This post’s title is a play on Mark Sample’s “What about Blogging Keeps Me from Blogging”—a meditation on design aspects that reduce the pleasure of blogging. None of my blog drafts felt ready to publish this week. But revisiting Mark’s blog this afternoon reminded me it’s useful to jump up a level of thinking (blogging => metablogging) and record how things are going, something I’ve tried to do with both my literary studies and more recent DH research. So: how is our Year of Blogging going?
Excellently. You may have noticed this blog has been more active the past few months—following up on the Scholars’ Lab website relaunch, a variety of SLab staff and students have been actively sharing their research in all states here on the blog:
Student scholars funded by our UVA Parents Fund award are using blog posts to share public, novice-friendly documentation on how we apply augmented and virtual reality technologies to learning and research (e.g. Hololens 101, building your own AR headset, 3D content for VR, collaborative Unity projects, and creating indoor illumination in Unity).
Ammon Shepherd designed a collaborative blog series on DH Archiving that’s brought together writers from inside the lab as well as colleagues elsewhere in the Library (so far, posts cover problems in DH archiving, an in-depth exploration of each of those problems, and the long view of DH archiving).
Head of Student Programs Brandon Walsh and I challenged each other to write a blog post each month this year, and others have joined us as well! The key piece making this work is combining that reasonable goal (one post a month) with blocking out the regular time (an hour every other Thursday morning) to hang out in the same place while writing. The posterboard where we’re celebrating each new publication is a nice motivator, and we also created a #YearOfBlogging channel on the lab’s Slack to encourage one another and discuss post ideas.
It’s helped to have colleagues who understand it’s often more helpful to encourage one another feel that no, you don’t need to blog if you have too much on your plate, or you should sleep in if you’ve been ill rather than make our very early biweekly blogging meetup, than to pressure one another into blogging. We’re combining stretching for a goal with knowing any blogging is an achievement. I’ve published 8! blog posts here so far in 2019 (not counting announcement-type posts), versus 2 posts in all of 2018. It’s been lovely to spend so much time focusing my thinking via writing—and that doesn’t count a number of longer things I’ve been writing on that aren’t ready for public sharing (e.g. synthesizing staff ideas into actions toward the future of the lab). So yeah, I’m pretty happy with how this is going! I’ll have to think about ways to extend how well this is working or update the motivation next year (and I’m certain that will ineveitably involve dogs).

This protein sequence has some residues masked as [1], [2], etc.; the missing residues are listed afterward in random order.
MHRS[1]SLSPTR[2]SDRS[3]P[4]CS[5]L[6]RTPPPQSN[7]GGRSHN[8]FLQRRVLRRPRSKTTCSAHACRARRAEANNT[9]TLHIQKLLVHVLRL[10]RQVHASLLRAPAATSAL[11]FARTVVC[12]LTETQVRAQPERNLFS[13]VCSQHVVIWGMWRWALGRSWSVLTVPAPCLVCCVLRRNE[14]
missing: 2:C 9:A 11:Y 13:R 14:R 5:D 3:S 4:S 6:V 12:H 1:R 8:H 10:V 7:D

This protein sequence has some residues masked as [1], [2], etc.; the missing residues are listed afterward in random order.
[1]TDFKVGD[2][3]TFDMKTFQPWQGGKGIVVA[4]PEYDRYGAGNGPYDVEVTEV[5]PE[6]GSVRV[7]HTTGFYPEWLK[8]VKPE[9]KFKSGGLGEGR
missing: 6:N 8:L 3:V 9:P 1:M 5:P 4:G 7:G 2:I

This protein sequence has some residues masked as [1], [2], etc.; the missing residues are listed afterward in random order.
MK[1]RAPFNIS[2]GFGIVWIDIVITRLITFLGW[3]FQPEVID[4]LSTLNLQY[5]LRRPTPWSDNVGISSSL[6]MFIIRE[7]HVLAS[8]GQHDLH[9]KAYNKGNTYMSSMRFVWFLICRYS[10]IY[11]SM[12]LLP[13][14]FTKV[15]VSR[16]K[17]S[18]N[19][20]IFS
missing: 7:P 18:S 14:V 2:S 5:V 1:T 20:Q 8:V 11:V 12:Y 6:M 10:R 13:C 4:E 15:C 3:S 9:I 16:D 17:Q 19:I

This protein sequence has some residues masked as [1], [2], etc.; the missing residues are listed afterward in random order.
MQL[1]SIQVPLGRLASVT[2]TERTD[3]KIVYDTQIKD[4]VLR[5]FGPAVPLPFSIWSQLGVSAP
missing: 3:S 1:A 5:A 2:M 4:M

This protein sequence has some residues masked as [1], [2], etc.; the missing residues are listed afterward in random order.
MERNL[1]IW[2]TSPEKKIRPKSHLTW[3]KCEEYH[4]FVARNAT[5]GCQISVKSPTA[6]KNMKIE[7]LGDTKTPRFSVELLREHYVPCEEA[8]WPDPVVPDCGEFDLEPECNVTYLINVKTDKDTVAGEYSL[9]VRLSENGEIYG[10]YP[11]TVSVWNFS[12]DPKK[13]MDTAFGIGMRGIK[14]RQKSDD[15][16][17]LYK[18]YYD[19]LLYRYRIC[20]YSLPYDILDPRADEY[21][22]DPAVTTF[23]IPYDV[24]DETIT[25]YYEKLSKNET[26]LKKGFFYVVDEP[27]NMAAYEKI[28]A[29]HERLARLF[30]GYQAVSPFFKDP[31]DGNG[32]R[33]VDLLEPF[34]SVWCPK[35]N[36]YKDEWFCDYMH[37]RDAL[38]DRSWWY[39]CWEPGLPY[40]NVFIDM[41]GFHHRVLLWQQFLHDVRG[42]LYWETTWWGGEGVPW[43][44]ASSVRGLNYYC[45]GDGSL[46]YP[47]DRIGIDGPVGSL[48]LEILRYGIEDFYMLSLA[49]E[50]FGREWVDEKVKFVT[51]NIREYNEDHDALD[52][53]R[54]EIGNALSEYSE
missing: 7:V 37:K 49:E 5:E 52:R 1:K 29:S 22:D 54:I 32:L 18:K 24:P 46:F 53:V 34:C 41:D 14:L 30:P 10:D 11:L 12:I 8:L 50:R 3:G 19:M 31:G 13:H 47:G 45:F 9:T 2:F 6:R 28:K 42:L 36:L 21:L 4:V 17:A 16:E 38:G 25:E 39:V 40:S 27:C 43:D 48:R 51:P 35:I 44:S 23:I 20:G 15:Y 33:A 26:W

Technical changes: For several years, I’ve been meaning to transition to “indie web” approaches, like microblogging and other practices Dan Cohen shared on his blog. I’d also like to return to using something like Pinboard to keep track of interesting projects and writing I run into, without the guilt of adding them to my never-shrinking folder of “to read” bookmarks.
Stylitic changes: As I mentioned in a co-authored post (with Brandon Walsh and Ammon Shepherd) on DH reading and writing practices, I want to experiment further with voice and format. And I’d like to devote time to some longer, more polished essays on topics including mental health as an academic, the scholarship of running a lab, and what I’ve learned from my colleagues here at UVA.
This post’s title is inaccurate, in that I’m not going into depth right now on my relationship with blogging. I think that really merits one of those in-depth posts I just mentioned planning, because blogging is such an intersection of the academic and personal for me, with the additional awareness that blogging and tweeting have led to some of my favorite experiences (like this job!).
But: the main reason I blog is that blogging makes me happy. It was a way to share what I was thinking and what I cared about that got around my difficulty public speaking, back when I found that hard, and blogging helped me figure out not just how to speak at all, but the way in which I wanted to speak. Now that I’m comfortable with public speaking, blogging helps me speak less—removing ideas from my mental backburner to let me focus, when I’m in meetings or other public situations, on always improving how I listen to and hear folks I’m talking with.